By Nash Anderson B.Sc. M.Chiro. ICCSP.

In the world of sports and healthcare, the term “load management” has become a buzzword[1]. You’ve probably heard some of our practitioners mention it before. But what does it mean, and how does it impact athletes and individuals engaging in physical activities and how can it cause injuries? Let’s delve into the concept of load management and explore its significance in preventing injuries and enhancing performance.

Understanding Load Management

Load management refers to the practice of controlling training loads to enhance performance and lower the risk of injury[1][2]. It’s not merely about decreasing minutes of play or reducing the intensity of workouts[3]. Instead, it encompasses a broader perspective, including how often individuals should work out, practice, travel, and other factors surrounding game minutes[4].

The Science Behind Load Management

The concept of load management is rooted in the understanding of how our bodies respond to stress[1]. When we exercise or engage in physical activities, we apply stress to our bodies. This stress, if managed correctly, this in theory can often lead to positive adaptations, improving our strength, endurance, and overall performance[1].

However, if the training load is increased faster than the body can handle, it can result in overuse injuries[2]. This is where the concept of the acute to chronic workload ratio (ACWR) comes into play[1]. The ACWR is a measure of the training stress of the current week (acute workload) compared to the average training stress over the past four weeks (chronic workload)[1]. This is a calculation that can be completed based on variables in your training such as your frequency, intensity and duration of your physical activity.

The Role of Detraining – Underactivity can be bad as overactivity

Detraining, or the physiological maladaptation to reduced training loads or physical inactivity, is another crucial aspect of load management[1]. Detraining can increase the risk of non-contact, soft tissue injury, especially when training rapidly resumes back to normal after a period of reduced activity[1].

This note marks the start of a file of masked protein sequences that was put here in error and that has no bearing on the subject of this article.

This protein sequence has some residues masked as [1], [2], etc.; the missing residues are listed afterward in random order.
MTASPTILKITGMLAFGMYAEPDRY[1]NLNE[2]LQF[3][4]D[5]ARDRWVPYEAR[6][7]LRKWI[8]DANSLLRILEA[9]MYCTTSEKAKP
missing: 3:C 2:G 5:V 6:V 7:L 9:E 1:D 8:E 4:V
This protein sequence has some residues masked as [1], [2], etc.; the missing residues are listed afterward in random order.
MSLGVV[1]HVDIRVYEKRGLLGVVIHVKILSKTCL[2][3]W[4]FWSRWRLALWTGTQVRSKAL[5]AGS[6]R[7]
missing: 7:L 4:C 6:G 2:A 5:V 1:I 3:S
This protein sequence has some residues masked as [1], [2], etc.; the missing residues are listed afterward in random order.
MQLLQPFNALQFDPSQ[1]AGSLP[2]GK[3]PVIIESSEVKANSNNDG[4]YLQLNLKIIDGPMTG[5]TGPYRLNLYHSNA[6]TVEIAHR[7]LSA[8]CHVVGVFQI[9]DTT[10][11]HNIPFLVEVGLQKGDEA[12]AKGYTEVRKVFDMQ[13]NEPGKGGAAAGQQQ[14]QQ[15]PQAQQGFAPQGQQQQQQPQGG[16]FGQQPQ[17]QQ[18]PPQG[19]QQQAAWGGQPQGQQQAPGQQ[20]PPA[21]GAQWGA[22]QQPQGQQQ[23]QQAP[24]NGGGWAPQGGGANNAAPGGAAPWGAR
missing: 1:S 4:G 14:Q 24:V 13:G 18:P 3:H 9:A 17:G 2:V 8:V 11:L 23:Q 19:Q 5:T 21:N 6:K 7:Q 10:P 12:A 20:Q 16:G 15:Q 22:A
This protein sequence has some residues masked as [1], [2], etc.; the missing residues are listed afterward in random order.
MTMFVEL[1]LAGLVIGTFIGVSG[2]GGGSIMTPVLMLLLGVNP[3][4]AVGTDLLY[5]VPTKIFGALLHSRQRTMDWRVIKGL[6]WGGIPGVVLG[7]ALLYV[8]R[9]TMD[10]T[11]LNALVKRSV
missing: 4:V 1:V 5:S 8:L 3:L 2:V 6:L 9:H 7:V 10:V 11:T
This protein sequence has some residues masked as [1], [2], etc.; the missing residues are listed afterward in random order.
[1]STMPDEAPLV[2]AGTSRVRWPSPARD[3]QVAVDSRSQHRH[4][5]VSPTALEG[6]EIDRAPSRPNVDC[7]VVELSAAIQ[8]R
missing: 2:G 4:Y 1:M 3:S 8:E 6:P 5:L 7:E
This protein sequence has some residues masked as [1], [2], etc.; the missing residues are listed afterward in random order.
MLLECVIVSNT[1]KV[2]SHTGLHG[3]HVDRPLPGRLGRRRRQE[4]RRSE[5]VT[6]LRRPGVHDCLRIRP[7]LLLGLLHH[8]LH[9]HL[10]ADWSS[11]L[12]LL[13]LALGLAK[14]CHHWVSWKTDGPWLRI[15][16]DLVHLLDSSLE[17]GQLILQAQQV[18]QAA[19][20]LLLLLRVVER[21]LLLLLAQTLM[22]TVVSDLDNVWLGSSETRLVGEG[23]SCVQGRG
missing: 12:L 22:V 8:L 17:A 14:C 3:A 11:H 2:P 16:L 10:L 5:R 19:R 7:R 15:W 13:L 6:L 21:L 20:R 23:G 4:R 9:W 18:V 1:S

Load Management in Practice

In the NBA, load management has been popularized by players like Kawhi Leonard and LeBron James[4]. The practice involves giving players a night off during the gruelling 82-game NBA season to preserve them for the playoffs[4]. However, the concept extends beyond professional sports and is equally applicable to amateur athletes, weekend warriors, and even sedentary office workers[1].

The Role of Chiropractors in Load Management

Chiropractors and other allied health professionals play a vital role in load management, particularly in planning a return to training following an injury[2]. They can help track, measure, and record training loads, empowering individuals to achieve the ideal training load for optimal performance and reduced injury risk[2] or co-manage with other professionals if required.


Load management is a critical aspect of training, whether you’re an elite athlete or someone just trying to stay fit. By understanding and applying the principles of load management, you can enhance your performance and reduce your risk of injury.


  1. Hughes M. Load Management Part 1: Overuse or Underprepared [Internet]. Mick Hughes Physio; 2016 [cited 2023 July 2]. Available from:
  2. Fairfield Physiotherapy. A Beginner’s Guide To Load Management [Internet]. Fairfield Physiotherapy; n.d. [cited 2023 July 2]. Available from:
  3. Gabbett T. Load Management is Not About Decreasing Minutes [Internet]. Physio Network; n.d. [cited 2023 July 2]. Available from:
  4. Ellentuck M. Load management is the NBA’s hottest term. What does it mean? [Internet]. SBNation; 2019 [cited 2023 July 2]. Available from:
  5. Hughes M. Load Management Part 2: The Effects of Detraining [Internet]. Mick Hughes Physio; 2016 [cited 2023 July 2]. Available from:
Categories: Chiropractic

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